'We want our neighborhood back': SF locals talk Tenderloin public safety with city leaders

ByTim Johns KGO logo
Friday, August 4, 2023
SF locals talk Tenderloin public safety with city leaders
The Saint Anthony Foundation held a town hall with San Francisco city leaders to discuss safety in the Tenderloin.

SAN FRANCISCO (KGO) -- It's been over three months since Governor Newsom announced the state was stepping in to help get drug dealers off the streets of the Tenderloin.

Many residents of the San Francisco neighborhood say they still feel unsafe.

On Thursday, the Saint Anthony Foundation held a town hall with city leaders, including the police chief and district attorney, to discuss safety.

"We got seniors that can't or won't come outside. We got children that can't play outside anymore. We want our neighborhood back," said longtime Tenderloin business owner Del Seymour.

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It was a plea for greater public safety.

On Thursday, Seymour joined dozens at the St. Anthony Foundation in San Francisco to talk with city leaders.

The social services provider called for the community meeting, following rising violence in the area.

That includes a shooting several weeks ago not far from their front door.

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"In the same week, two people being shot and two people being stabbed really within easy walking distance here of Golden Gate Avenue and our building here. Two of them have died," said CEO of the St. Anthony Foundation, Nils Behnke.

Besides violence, open-air drug markets were another big subject of discussion.

Both District Attorney Brooke Jenkins and law enforcement officials believe the solution to that has to be multifaceted.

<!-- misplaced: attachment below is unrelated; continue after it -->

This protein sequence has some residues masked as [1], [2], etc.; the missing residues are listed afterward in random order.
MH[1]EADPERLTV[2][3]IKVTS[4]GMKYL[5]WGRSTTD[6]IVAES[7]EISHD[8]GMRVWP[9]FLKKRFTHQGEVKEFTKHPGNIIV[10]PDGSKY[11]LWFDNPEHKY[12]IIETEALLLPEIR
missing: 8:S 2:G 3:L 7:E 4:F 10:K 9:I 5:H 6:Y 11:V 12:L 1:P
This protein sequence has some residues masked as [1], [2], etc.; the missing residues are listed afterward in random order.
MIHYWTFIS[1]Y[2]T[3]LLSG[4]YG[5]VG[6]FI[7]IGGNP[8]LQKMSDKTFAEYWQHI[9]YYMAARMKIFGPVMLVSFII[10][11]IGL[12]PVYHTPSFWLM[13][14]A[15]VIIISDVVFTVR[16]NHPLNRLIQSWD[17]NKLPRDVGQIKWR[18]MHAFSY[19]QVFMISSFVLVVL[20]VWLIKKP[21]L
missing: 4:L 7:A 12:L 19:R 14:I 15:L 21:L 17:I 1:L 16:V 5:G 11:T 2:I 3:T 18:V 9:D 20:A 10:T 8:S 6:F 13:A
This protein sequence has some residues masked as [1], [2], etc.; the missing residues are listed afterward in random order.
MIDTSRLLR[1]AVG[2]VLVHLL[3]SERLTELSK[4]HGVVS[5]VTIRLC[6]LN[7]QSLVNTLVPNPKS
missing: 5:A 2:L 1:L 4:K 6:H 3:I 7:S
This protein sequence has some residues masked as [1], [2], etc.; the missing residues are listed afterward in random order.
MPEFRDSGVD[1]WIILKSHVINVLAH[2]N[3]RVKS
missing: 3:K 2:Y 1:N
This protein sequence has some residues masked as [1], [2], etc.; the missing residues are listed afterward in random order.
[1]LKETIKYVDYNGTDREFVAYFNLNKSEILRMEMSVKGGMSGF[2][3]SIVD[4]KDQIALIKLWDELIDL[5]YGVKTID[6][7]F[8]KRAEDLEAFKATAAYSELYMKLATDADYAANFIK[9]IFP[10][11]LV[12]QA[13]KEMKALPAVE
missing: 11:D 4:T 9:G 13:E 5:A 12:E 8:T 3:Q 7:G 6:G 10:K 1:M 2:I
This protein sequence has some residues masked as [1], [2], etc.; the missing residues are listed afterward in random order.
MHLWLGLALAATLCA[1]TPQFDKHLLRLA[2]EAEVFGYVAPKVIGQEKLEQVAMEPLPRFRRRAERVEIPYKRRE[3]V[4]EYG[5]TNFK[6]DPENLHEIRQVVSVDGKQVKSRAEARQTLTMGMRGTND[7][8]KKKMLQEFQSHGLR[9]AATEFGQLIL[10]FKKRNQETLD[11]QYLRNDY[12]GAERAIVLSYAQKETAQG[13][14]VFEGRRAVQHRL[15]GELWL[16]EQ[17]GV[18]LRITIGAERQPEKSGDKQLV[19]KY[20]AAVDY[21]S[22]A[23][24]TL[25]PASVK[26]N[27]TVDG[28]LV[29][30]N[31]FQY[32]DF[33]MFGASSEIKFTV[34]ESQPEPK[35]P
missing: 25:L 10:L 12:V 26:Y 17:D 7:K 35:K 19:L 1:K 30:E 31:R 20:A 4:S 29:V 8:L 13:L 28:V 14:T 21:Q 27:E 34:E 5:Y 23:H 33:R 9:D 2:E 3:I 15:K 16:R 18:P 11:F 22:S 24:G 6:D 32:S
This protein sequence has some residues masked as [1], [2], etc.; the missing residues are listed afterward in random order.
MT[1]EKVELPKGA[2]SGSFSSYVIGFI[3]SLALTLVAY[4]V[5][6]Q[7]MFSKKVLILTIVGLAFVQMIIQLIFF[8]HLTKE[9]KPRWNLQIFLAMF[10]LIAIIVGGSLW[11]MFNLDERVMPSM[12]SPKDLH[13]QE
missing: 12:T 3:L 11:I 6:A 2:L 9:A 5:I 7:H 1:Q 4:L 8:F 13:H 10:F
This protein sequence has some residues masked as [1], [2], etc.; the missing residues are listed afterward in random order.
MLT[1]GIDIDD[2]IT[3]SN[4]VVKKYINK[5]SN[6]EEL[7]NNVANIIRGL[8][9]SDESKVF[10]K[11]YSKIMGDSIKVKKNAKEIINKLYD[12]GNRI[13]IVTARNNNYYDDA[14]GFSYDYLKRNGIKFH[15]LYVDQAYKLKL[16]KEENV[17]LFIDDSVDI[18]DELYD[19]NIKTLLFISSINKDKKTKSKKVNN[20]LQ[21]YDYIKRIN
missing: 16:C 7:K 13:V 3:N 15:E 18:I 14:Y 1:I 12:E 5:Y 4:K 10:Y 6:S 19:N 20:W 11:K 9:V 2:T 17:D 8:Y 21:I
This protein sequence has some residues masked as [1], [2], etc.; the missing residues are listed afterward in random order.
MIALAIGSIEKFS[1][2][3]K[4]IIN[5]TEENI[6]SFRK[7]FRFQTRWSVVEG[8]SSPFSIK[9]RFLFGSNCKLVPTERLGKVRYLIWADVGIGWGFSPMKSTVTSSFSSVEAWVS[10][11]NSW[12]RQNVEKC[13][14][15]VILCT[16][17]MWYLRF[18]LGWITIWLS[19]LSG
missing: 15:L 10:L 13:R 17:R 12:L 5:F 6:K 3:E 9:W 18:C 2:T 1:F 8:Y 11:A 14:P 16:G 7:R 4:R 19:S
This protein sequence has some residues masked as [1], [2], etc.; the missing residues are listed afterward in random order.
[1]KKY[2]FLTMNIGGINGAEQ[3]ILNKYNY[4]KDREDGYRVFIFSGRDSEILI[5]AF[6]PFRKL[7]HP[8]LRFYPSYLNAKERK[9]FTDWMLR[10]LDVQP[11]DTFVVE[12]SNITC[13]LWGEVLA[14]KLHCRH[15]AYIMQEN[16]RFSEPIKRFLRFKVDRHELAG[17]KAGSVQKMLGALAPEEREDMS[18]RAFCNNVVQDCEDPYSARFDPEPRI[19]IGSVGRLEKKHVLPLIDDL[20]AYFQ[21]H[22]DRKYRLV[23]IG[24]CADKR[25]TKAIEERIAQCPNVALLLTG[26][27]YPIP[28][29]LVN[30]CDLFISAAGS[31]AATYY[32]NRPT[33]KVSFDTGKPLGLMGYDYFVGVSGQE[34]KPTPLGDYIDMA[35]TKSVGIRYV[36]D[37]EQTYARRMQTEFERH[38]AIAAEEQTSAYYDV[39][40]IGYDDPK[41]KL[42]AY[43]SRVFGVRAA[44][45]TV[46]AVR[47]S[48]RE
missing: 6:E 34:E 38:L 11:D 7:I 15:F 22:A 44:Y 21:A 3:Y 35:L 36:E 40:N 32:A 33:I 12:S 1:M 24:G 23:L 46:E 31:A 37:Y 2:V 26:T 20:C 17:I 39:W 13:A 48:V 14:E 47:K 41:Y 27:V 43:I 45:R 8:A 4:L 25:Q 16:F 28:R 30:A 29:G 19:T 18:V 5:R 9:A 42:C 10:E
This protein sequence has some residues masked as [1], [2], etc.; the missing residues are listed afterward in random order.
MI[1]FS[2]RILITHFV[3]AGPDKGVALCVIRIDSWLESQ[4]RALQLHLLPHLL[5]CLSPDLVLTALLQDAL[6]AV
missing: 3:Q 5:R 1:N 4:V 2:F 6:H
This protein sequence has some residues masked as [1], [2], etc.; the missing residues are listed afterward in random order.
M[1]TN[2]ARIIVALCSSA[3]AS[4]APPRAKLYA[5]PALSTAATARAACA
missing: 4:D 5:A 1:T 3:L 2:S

However, they all say they think a form of deterrence has to be part of the equation.

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"When addiction is that strong, people can't make a rational choice for themselves to get into treatment. We have to help them detox and make the responsible decision," Jenkins said.

Despite the concerns from some locals in attendance, SFPD Chief Bill Scott says his department is arresting more people than they have in years.

"We've almost exceeded where we were all of last year already," Scott said.

That was something that was echoed by Jenkins, who says she thinks the courts are a big part of the problem of letting repeat offenders back on the streets.

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"It's taking four open cases -- so that means the police have to arrest the same person four times on average before the court will agree to hold them in custody," she said.

The panel says the collaboration between their departments, as well as state and federal partners will ultimately make the Tenderloin a safer place.

A hope for Del Seymour, who thinks this neighborhood is worth fighting for.

"My California license plate says Tenderloin. That's how much I love this community. I'm not going to let it go to waste like it seems like it is sometimes," he said.

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